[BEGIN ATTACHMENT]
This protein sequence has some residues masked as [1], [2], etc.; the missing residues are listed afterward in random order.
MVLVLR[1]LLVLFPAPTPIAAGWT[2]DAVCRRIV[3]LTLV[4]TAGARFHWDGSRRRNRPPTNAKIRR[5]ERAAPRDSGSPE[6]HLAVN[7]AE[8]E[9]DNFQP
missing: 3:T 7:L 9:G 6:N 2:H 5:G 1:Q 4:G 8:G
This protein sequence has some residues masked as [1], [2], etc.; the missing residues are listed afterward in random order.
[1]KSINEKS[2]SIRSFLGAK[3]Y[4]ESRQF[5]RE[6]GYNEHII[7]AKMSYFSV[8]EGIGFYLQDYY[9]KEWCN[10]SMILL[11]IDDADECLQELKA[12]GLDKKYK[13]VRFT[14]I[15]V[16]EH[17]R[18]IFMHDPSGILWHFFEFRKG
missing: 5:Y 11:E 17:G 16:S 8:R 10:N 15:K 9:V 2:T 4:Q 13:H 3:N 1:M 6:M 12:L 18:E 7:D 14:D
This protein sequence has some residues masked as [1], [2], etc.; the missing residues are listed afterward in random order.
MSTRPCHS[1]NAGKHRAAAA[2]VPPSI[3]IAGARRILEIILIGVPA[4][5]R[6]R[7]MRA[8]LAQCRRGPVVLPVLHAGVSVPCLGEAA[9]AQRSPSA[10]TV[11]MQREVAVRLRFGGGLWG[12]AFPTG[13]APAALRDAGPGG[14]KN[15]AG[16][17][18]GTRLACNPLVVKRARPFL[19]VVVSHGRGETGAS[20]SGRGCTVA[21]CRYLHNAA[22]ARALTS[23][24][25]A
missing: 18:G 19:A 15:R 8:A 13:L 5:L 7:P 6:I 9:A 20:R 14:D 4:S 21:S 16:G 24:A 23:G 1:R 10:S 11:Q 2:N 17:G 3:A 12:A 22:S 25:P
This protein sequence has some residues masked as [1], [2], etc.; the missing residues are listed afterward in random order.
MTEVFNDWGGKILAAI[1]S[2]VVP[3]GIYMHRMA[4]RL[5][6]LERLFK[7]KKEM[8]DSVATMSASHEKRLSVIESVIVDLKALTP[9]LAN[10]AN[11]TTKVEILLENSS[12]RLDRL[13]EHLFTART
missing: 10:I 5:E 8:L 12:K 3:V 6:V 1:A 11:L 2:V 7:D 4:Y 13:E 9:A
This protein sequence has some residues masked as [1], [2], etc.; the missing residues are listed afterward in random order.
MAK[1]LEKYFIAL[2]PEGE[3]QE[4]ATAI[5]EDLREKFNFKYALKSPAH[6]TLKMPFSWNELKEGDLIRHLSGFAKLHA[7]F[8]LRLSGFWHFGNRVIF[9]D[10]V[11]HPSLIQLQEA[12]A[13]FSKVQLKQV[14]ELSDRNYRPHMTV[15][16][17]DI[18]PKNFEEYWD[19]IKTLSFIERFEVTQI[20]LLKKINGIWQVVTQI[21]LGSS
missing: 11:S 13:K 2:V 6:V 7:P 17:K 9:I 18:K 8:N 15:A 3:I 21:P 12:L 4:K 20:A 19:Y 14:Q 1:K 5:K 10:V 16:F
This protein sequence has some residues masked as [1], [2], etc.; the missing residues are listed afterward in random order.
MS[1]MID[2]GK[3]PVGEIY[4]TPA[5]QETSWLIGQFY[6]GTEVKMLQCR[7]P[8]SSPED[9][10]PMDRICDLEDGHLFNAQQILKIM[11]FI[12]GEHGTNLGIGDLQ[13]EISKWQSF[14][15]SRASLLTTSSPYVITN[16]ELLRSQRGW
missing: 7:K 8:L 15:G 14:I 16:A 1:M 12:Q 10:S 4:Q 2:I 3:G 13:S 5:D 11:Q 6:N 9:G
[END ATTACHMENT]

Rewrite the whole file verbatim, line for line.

This protein sequence has some residues masked as [1], [2], etc.; the missing residues are listed afterward in random order.
MVLVLR[1]LLVLFPAPTPIAAGWT[2]DAVCRRIV[3]LTLV[4]TAGARFHWDGSRRRNRPPTNAKIRR[5]ERAAPRDSGSPE[6]HLAVN[7]AE[8]E[9]DNFQP
missing: 3:T 7:L 9:G 6:N 2:H 5:G 1:Q 4:G 8:G
This protein sequence has some residues masked as [1], [2], etc.; the missing residues are listed afterward in random order.
[1]KSINEKS[2]SIRSFLGAK[3]Y[4]ESRQF[5]RE[6]GYNEHII[7]AKMSYFSV[8]EGIGFYLQDYY[9]KEWCN[10]SMILL[11]IDDADECLQELKA[12]GLDKKYK[13]VRFT[14]I[15]V[16]EH[17]R[18]IFMHDPSGILWHFFEFRKG
missing: 5:Y 11:E 17:G 16:S 8:R 10:N 15:K 9:V 2:T 4:Q 13:H 3:N 1:M 6:M 12:L 18:E 7:D 14:D
This protein sequence has some residues masked as [1], [2], etc.; the missing residues are listed afterward in random order.
MSTRPCHS[1]NAGKHRAAAA[2]VPPSI[3]IAGARRILEIILIGVPA[4][5]R[6]R[7]MRA[8]LAQCRRGPVVLPVLHAGVSVPCLGEAA[9]AQRSPSA[10]TV[11]MQREVAVRLRFGGGLWG[12]AFPTG[13]APAALRDAGPGG[14]KN[15]AG[16][17][18]GTRLACNPLVVKRARPFL[19]VVVSHGRGETGAS[20]SGRGCTVA[21]CRYLHNAA[22]ARALTS[23][24][25]A
missing: 18:G 19:A 15:R 8:A 13:L 5:L 7:P 6:I 9:A 20:R 14:D 4:S 21:S 16:G 24:A 23:G 1:R 10:S 11:Q 2:N 17:G 3:A 12:A 22:S 25:P
This protein sequence has some residues masked as [1], [2], etc.; the missing residues are listed afterward in random order.
MTEVFNDWGGKILAAI[1]S[2]VVP[3]GIYMHRMA[4]RL[5][6]LERLFK[7]KKEM[8]DSVATMSASHEKRLSVIESVIVDLKALTP[9]LAN[10]AN[11]TTKVEILLENSS[12]RLDRL[13]EHLFTART
missing: 10:I 5:E 8:L 12:K 3:V 6:V 1:A 11:L 2:V 7:D 4:Y 13:E 9:A
This protein sequence has some residues masked as [1], [2], etc.; the missing residues are listed afterward in random order.
MAK[1]LEKYFIAL[2]PEGE[3]QE[4]ATAI[5]EDLREKFNFKYALKSPAH[6]TLKMPFSWNELKEGDLIRHLSGFAKLHA[7]F[8]LRLSGFWHFGNRVIF[9]D[10]V[11]HPSLIQLQEA[12]A[13]FSKVQLKQV[14]ELSDRNYRPHMTV[15][16][17]DI[18]PKNFEEYWD[19]IKTLSFIERFEVTQI[20]LLKKINGIWQVVTQI[21]LGSS
missing: 11:S 13:K 2:V 6:V 7:P 17:K 9:I 18:K 8:N 15:A 3:I 21:P 12:L 4:K 20:A 19:Y 14:Q 1:K 5:K 10:V 16:F
This protein sequence has some residues masked as [1], [2], etc.; the missing residues are listed afterward in random order.
MS[1]MID[2]GK[3]PVGEIY[4]TPA[5]QETSWLIGQFY[6]GTEVKMLQCR[7]P[8]SSPED[9][10]PMDRICDLEDGHLFNAQQILKIM[11]FI[12]GEHGTNLGIGDLQ[13]EISKWQSF[14][15]SRASLLTTSSPYVITN[16]ELLRSQRGW
missing: 7:K 8:L 15:G 14:I 16:A 1:M 12:Q 10:S 4:Q 2:I 3:G 13:S 5:D 11:Q 6:N 9:G